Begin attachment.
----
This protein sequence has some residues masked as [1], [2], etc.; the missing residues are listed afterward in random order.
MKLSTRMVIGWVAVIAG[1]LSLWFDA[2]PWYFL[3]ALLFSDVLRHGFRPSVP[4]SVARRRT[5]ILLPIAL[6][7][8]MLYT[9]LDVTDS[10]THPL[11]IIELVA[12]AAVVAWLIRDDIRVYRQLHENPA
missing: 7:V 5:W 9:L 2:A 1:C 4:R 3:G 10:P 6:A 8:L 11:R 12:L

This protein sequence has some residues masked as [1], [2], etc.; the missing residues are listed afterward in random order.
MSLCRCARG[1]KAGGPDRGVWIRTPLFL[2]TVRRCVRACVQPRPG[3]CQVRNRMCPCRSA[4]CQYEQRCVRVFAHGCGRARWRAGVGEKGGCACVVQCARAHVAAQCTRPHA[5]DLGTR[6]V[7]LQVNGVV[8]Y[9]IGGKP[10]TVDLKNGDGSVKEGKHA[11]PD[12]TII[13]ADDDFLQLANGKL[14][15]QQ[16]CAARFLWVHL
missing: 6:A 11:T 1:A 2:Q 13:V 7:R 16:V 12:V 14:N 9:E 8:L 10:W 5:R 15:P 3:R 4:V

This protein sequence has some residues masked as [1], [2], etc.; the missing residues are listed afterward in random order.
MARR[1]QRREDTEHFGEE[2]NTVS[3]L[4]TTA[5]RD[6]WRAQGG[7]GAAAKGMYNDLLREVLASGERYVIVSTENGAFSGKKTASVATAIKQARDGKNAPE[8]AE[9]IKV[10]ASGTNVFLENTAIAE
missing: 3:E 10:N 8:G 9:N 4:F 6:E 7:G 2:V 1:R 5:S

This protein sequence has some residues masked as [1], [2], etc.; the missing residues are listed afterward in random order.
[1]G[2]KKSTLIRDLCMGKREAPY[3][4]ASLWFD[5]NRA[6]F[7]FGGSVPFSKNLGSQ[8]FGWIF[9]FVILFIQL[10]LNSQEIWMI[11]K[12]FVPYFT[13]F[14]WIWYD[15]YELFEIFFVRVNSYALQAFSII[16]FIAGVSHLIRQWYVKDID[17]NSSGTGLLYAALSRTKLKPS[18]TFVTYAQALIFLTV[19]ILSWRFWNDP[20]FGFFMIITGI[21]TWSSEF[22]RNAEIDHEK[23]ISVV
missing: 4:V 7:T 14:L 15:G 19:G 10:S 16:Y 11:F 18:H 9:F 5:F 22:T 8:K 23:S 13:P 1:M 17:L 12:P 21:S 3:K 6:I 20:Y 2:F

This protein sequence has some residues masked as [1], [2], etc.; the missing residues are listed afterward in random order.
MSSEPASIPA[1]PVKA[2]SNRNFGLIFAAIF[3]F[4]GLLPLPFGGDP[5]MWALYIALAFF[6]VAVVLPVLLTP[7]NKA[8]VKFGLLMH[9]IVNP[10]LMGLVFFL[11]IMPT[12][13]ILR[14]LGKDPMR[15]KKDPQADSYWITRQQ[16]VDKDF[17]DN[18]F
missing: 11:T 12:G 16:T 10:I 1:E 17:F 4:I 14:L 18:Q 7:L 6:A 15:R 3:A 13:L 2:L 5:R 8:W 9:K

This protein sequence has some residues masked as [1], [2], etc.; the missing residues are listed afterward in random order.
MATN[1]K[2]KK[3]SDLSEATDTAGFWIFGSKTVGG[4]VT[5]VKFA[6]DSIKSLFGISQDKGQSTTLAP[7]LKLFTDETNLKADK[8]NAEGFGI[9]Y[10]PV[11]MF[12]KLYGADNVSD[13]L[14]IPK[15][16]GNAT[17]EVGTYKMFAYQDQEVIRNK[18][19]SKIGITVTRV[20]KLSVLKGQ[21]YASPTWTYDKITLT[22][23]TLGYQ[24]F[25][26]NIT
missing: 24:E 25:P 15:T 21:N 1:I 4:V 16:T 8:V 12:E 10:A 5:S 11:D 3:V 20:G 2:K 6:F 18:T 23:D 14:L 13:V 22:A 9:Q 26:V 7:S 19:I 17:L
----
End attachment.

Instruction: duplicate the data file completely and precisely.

This protein sequence has some residues masked as [1], [2], etc.; the missing residues are listed afterward in random order.
MKLSTRMVIGWVAVIAG[1]LSLWFDA[2]PWYFL[3]ALLFSDVLRHGFRPSVP[4]SVARRRT[5]ILLPIAL[6][7][8]MLYT[9]LDVTDS[10]THPL[11]IIELVA[12]AAVVAWLIRDDIRVYRQLHENPA
missing: 7:V 5:W 9:L 2:A 1:C 4:R 3:G 10:P 6:A 8:L 11:R 12:L

This protein sequence has some residues masked as [1], [2], etc.; the missing residues are listed afterward in random order.
MSLCRCARG[1]KAGGPDRGVWIRTPLFL[2]TVRRCVRACVQPRPG[3]CQVRNRMCPCRSA[4]CQYEQRCVRVFAHGCGRARWRAGVGEKGGCACVVQCARAHVAAQCTRPHA[5]DLGTR[6]V[7]LQVNGVV[8]Y[9]IGGKP[10]TVDLKNGDGSVKEGKHA[11]PD[12]TII[13]ADDDFLQLANGKL[14][15]QQ[16]CAARFLWVHL
missing: 6:A 11:T 1:A 2:Q 13:V 7:R 16:V 12:V 14:N 9:E 8:L 10:W 5:R 15:P 3:R 4:V

This protein sequence has some residues masked as [1], [2], etc.; the missing residues are listed afterward in random order.
MARR[1]QRREDTEHFGEE[2]NTVS[3]L[4]TTA[5]RD[6]WRAQGG[7]GAAAKGMYNDLLREVLASGERYVIVSTENGAFSGKKTASVATAIKQARDGKNAPE[8]AE[9]IKV[10]ASGTNVFLENTAIAE
missing: 3:E 10:N 8:G 9:N 4:F 6:E 7:G 2:V 1:R 5:S

This protein sequence has some residues masked as [1], [2], etc.; the missing residues are listed afterward in random order.
[1]G[2]KKSTLIRDLCMGKREAPY[3][4]ASLWFD[5]NRA[6]F[7]FGGSVPFSKNLGSQ[8]FGWIF[9]FVILFIQL[10]LNSQEIWMI[11]K[12]FVPYFT[13]F[14]WIWYD[15]YELFEIFFVRVNSYALQAFSII[16]FIAGVSHLIRQWYVKDID[17]NSSGTGLLYAALSRTKLKPS[18]TFVTYAQALIFLTV[19]ILSWRFWNDP[20]FGFFMIITGI[21]TWSSEF[22]RNAEIDHEK[23]ISVV
missing: 4:V 7:T 14:L 15:G 19:G 10:S 16:Y 11:F 18:H 9:F 5:F 22:T 8:K 23:S 13:P 1:M 17:L 12:P 21:S 3:K 6:I 20:Y 2:F

This protein sequence has some residues masked as [1], [2], etc.; the missing residues are listed afterward in random order.
MSSEPASIPA[1]PVKA[2]SNRNFGLIFAAIF[3]F[4]GLLPLPFGGDP[5]MWALYIALAFF[6]VAVVLPVLLTP[7]NKA[8]VKFGLLMH[9]IVNP[10]LMGLVFFL[11]IMPT[12][13]ILR[14]LGKDPMR[15]KKDPQADSYWITRQQ[16]VDKDF[17]DN[18]F
missing: 11:T 12:G 16:T 10:I 1:E 17:F 4:I 14:L 18:Q 7:L 6:A 15:R 3:A 13:L 2:L 5:R 8:W 9:K

This protein sequence has some residues masked as [1], [2], etc.; the missing residues are listed afterward in random order.
MATN[1]K[2]KK[3]SDLSEATDTAGFWIFGSKTVGG[4]VT[5]VKFA[6]DSIKSLFGISQDKGQSTTLAP[7]LKLFTDETNLKADK[8]NAEGFGI[9]Y[10]PV[11]MF[12]KLYGADNVSD[13]L[14]IPK[15][16]GNAT[17]EVGTYKMFAYQDQEVIRNK[18][19]SKIGITVTRV[20]KLSVLKGQ[21]YASPTWTYDKITLT[22][23]TLGYQ[24]F[25][26]NIT
missing: 24:E 25:P 15:T 21:N 1:I 4:V 16:T 8:V 12:E 10:A 5:S 11:D 3:V 20:G 2:K 6:F 18:T 23:D 14:L 13:V 22:A 9:Q 26:V 7:S 19:I 17:L